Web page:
Cue yesterday’s revelation. As said above, social media/my phone/my computer are but tools, and I choose how to use them. So by taking them out of the equation, I simply forced my psyche to show its hand, so to speak, by inevitably finding another thing to be distracted with or consumed by. I had said, at the outset, that I wanted my winter break to be largely plan-less, filled with time to nest and organize at home, play with my kid, spend time with family and friends, and do some much needed reading and writing—and I did a fair amount of that. I have spent wonderful time with family and friends, hung out a lot with my awesome kid, read one amazing book, and cleaned out parts of the house, taking big bags to Goodwill and upgrading my pantry from a disaster area to a functional space.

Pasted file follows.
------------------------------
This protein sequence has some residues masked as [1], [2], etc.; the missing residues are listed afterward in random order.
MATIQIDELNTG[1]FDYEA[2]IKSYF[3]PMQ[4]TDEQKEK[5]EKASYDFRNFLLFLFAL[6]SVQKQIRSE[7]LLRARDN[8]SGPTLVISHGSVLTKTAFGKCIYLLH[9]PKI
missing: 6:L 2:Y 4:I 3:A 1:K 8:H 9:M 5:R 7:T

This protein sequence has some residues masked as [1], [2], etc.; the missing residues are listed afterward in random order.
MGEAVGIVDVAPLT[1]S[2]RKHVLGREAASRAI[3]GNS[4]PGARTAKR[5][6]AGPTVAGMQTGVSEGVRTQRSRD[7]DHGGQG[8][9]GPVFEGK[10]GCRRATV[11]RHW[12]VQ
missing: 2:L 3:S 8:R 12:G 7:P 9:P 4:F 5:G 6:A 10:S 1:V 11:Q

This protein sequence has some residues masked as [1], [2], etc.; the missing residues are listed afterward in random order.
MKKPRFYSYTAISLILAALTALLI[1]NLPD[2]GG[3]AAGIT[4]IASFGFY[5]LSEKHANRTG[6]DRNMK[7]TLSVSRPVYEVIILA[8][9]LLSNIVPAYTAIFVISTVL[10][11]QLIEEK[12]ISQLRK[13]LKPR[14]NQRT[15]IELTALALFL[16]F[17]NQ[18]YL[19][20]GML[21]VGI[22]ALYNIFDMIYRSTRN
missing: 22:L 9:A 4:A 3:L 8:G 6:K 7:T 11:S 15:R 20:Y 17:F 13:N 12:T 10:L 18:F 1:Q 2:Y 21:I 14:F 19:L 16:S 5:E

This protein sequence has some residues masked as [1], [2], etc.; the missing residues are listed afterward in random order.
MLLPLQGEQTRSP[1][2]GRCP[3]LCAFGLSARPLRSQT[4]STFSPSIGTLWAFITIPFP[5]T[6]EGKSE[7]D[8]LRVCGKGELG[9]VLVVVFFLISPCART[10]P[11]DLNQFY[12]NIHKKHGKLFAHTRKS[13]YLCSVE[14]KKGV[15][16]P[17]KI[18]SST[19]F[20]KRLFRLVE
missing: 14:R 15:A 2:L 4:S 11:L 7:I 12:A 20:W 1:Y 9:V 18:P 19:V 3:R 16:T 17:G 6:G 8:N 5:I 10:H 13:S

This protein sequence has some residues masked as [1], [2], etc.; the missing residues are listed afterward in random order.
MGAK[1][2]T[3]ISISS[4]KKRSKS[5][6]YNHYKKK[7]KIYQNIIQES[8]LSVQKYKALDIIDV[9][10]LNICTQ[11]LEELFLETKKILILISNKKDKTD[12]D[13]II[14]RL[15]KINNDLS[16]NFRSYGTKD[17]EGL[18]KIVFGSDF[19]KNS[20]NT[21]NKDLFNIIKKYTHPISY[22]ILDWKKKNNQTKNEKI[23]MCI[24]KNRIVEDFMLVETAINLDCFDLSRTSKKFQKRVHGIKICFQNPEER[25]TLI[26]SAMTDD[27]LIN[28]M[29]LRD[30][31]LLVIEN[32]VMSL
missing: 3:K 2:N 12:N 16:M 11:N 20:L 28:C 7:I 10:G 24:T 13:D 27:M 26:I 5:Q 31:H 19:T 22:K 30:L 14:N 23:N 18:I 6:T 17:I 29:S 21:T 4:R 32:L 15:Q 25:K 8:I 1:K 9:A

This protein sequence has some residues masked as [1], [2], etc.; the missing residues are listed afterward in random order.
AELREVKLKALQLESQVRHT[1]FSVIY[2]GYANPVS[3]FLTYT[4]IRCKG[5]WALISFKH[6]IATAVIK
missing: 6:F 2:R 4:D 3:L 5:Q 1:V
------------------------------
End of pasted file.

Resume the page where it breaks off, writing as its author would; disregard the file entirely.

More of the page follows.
But I have also managed to be quite busy: cooking, planning, visiting, hosting, coordinating. I have taken on things—things I enjoy, things that are not bad—but things that directly contradict what I said I wanted out of this break. In the immortal words of the Beastie Boys, Listen all of y’all, it’s a sabotage.
There is nothing wrong, of course, with the things I spent my time doing over the last few days; I had a wonderful time and I don’t regret any of it. But I didn’t get a lick of writing done. I gave up that time by filling it with all kinds of other things; I made myself busy and I set myself up to fail. It’s time, I realized, to interrupt the identity I’ve structured for myself, an identity that’s become so fixed that it occurs for me as simply who I am. “But that’s just what I do!” I protested, when Jill, at my request for coaching, gently pointed these things out to me. “Right,” she said. “But you choose all that, and you can choose something else.”